After 18 months, O’Connell partnered with the Massachusetts Association for the Blind to take over the men’s care, moving them into a group home in an old farmhouse called Sunlight House, in Scituate. The men joined churches, took jobs, and eventually moved into other group homes or their own apartments, where they got as much help as they needed to be fully themselves. They went on vacations and field trips.
“They taught us the ins and outs of Washington,’’ Joe says. “So now we know.’’
O’Connell moved on in early 1974, to administrative jobs at other institutions here and in Connecticut, losing touch with the men. He recently retired.
Four of the eight men he freed from Fernald have died; the association still cares for the others. Joe, the youngest of the group at 64, lives in his own apartment in Brookline and holds down a job bagging spices. At home, “I just relax,’’ he says. “I go to parties. Sometimes I go outside and sit on the benches and enjoy the air. I like to go to the pub and hear a little bit of Irish music or what have ya.’’
Albert, 70, used to live on his own, but now has Parkinson’s disease and can no longer speak easily or care for himself. He lives in a sweet bungalow in Hyde Park with Curtis and Richard and an aide from the Association for the Blind.
It’s a good life. They go to day programs where there is tai chi, singalongs and crafts. At home, they rock in their beloved recliners while the Game Show Network blares on television. They bowl, see movies, take vacations to Atlantic City and Hershey, Pa. They still have family who love them.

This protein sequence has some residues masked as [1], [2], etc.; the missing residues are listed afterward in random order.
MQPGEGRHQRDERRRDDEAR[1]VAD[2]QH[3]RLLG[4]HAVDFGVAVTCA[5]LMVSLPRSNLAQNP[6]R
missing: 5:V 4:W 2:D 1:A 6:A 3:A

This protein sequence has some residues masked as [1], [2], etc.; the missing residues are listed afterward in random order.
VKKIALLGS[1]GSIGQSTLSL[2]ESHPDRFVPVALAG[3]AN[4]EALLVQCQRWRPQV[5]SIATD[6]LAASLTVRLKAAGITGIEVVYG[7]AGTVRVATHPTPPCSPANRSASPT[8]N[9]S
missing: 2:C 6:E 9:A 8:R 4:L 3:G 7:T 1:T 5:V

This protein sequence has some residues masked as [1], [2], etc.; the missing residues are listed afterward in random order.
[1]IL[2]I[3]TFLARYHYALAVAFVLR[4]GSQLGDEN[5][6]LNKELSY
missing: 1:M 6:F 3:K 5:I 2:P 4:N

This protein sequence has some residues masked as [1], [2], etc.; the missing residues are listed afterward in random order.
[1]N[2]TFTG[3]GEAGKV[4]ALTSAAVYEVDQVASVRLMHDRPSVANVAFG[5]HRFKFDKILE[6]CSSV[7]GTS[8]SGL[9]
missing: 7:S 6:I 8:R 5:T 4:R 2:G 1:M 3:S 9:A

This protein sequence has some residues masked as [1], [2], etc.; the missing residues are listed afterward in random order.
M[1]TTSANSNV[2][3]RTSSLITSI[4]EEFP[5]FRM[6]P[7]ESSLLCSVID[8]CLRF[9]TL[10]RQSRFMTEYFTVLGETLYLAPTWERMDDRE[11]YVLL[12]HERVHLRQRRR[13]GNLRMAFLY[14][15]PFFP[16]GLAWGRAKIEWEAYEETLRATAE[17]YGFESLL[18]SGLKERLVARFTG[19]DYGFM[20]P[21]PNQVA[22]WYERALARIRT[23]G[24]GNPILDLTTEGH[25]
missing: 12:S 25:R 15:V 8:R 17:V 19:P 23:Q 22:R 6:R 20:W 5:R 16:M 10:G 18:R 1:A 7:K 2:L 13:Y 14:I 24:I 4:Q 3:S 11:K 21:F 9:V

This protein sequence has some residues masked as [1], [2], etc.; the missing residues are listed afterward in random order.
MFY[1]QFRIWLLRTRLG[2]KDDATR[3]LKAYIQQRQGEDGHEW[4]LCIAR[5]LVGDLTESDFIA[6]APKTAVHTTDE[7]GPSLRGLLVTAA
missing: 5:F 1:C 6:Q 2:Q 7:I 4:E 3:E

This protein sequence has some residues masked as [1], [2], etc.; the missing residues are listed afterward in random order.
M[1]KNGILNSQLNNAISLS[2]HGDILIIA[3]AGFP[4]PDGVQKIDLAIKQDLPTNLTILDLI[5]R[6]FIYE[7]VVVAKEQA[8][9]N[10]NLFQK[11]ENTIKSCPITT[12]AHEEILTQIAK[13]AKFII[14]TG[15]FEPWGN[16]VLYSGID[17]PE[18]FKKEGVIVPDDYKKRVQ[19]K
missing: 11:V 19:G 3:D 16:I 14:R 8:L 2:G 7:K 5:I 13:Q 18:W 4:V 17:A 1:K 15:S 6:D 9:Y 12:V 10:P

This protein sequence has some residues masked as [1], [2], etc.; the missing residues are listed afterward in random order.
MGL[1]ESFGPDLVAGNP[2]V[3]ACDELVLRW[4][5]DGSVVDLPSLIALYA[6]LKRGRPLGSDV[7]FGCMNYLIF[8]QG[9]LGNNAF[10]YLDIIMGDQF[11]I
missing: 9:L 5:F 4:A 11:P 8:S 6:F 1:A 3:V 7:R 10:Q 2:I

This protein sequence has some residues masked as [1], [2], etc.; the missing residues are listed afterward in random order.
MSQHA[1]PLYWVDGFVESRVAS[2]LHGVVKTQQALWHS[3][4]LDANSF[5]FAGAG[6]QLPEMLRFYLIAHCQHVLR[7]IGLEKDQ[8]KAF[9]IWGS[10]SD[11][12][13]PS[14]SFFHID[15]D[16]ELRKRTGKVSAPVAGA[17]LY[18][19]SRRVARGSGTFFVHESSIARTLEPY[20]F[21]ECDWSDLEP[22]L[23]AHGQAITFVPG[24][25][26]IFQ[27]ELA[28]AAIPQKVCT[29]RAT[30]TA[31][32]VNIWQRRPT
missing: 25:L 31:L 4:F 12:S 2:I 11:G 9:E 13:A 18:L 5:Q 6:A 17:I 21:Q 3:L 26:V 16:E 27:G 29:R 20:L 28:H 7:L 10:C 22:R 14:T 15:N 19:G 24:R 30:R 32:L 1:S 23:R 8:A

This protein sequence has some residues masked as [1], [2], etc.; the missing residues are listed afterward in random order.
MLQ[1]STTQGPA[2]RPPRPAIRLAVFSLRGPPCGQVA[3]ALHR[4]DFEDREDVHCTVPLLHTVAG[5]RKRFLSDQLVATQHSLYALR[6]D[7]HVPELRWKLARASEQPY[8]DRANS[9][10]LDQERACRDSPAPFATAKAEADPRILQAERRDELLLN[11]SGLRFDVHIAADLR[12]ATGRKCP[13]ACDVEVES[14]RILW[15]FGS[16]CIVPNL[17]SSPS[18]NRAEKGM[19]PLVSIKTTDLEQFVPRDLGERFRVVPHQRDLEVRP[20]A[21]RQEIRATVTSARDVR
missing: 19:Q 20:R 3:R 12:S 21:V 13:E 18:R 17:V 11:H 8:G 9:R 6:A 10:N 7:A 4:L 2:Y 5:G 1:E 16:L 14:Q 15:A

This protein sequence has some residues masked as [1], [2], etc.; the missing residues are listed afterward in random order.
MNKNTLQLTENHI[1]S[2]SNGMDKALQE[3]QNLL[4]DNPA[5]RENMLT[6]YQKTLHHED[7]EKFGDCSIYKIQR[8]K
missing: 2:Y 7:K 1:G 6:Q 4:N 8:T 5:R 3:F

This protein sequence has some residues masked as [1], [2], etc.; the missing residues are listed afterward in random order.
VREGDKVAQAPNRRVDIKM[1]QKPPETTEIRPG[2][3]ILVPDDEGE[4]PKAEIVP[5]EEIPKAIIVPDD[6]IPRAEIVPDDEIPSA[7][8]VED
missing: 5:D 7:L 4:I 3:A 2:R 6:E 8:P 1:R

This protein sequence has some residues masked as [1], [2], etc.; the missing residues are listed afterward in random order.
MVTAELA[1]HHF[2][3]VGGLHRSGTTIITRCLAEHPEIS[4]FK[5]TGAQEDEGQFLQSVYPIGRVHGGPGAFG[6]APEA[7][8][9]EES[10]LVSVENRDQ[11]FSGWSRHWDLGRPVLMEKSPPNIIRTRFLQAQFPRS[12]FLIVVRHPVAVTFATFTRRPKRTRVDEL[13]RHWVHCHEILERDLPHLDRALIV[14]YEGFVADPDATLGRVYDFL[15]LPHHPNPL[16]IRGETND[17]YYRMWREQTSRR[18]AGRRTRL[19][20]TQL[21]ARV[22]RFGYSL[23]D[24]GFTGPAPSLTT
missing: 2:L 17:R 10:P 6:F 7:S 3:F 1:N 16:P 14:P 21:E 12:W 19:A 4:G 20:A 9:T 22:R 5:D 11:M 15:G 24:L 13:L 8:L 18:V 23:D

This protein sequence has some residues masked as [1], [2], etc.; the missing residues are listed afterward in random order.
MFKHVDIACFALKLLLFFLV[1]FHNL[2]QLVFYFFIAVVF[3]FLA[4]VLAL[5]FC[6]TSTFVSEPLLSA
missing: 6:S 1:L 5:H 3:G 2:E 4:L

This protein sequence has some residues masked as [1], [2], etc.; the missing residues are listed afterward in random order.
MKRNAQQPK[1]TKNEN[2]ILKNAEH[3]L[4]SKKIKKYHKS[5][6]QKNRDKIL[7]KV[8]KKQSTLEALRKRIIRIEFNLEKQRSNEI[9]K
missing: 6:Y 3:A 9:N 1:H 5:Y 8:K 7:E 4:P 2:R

Richard lives for the huge vinyl record collection that fills his small bedroom, picking albums at random, feeling for the needle and placing it on Shirelles compilations or recordings of “All in the Family.’’ Curtis, who always sports a Curious George button, has an electric keyboard on which he picks out tunes, once he’s certain everybody is listening.
“Since I came back, I had a good time,’’ Curtis says of leaving the Fernald.
The world has caught up with Vince and the guys. The goal now is to keep people with disabilities in the community, to help them realize their potential and enrich their surroundings.
Spending time with Richard, Joe, Curtis, and Albert, you’re struck by how much of their potential was squandered and how much the rest of us lost because it was.
But you’re struck, too, by the joy of the lives they salvaged. All these years later, they exude the delight of guys who have just won the jackpot. Every little thing they decide for themselves, however mundane, is a victory that was unimaginable not so long ago.
Vince, who on the night they were reunited, received an award from the Association for the Blind for his work with the men, says he was “just a speck in their lives.’’ It’s true they probably would have gotten out without him, eventually. But they would have lost even more years to the Fernald.
That’s a lot of happiness and treasured old tunes to miss out on.
On a recent afternoon, Richard is in his bedroom with Curtis and a visitor. He feels his way over to the turntable, gives the needle a swipe, places it gently on the vinyl: The Lovin’ Spoonful.
Curtis, who had nodded off, wakes with a start and begins clapping.
What a day for a daydream, What a day for a daydreamin’ boy.
And Richard stands there in the late afternoon light, grinning joyously, transported. “This is pretty good, right?’’Yvonne Abraham is a Globe columnist. She can be reached at email@example.com.